Because I am thorough and anticipating your thoughts and questions, here is some more shit:
Aging Other Types of Meats
Why, yes, you can age other kinds of meats like chicken, pork or lamb. However, since these are smaller animals, you tend to lose a lot of their weight during the dry-aging process. For that reason, anyone doing this with non-beef will likely age the meat for shorter amounts of time than beef counterparts. Furthermore, I would imagine you’d have to be even more careful and mindful of harmful bacteria, as chicken and pork could have a higher occurrence of bad bacteria in their flesh than beef (salmonella, trichinosis, etc) if certain conditions are not sanitary from the outset. As with beef, wet-aging is possible with vacuum sealing.
Difference Between Aging and Curing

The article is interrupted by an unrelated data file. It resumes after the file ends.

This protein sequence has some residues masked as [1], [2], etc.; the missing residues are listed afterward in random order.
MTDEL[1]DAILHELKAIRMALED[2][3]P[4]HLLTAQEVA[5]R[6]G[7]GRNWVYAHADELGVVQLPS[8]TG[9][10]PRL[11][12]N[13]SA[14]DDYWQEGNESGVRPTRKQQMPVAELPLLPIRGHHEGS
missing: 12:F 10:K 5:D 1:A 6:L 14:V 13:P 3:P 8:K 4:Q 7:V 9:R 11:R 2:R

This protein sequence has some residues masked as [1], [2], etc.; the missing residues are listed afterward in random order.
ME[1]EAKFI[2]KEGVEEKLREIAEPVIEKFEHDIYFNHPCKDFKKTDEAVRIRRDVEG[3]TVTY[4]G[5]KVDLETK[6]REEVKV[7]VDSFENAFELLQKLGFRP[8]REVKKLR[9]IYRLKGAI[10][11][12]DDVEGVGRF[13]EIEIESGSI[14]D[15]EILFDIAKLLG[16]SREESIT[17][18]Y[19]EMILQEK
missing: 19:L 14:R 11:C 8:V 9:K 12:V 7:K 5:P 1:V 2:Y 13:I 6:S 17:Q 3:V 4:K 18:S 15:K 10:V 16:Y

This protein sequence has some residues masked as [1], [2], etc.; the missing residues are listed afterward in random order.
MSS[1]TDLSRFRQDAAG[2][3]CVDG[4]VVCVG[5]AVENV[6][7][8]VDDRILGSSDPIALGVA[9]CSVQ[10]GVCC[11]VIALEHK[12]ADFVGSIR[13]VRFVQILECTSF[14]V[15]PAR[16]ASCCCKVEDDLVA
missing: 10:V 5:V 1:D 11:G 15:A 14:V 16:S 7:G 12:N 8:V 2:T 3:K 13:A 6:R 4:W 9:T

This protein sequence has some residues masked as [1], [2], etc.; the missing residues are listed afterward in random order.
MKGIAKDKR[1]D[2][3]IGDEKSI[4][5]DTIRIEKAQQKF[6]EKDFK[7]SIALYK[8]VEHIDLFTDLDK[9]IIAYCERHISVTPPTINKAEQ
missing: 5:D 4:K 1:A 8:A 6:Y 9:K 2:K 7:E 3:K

Curing is the process of preserving meats with the addition of salt, sugars, nitrites or nitrates. These things are not added to beef in the aging process. The addition of these materials eventually creates a completely inhospitable environment for bacteria, and therefore the meat will not easily spoil, even at room temperatures. This is not the case with aging. Moisture is still retained, even with dry-aging. So if removed from an aging cooler a dry-aged steak will eventually spoil. Examples of cured products include various charcuterie meats that we all know and love, like salami, pepperoni and prosciutto.
Sometimes meats are cured and preserved by smoking as well. Jerky is also a form of meat preservation that involves both heat and drying, but not curing.
Since cured and dried meats deserve their own write-up on this website, I will eventually be adding a page dedicated to them here in time. Keep your eyes out for that.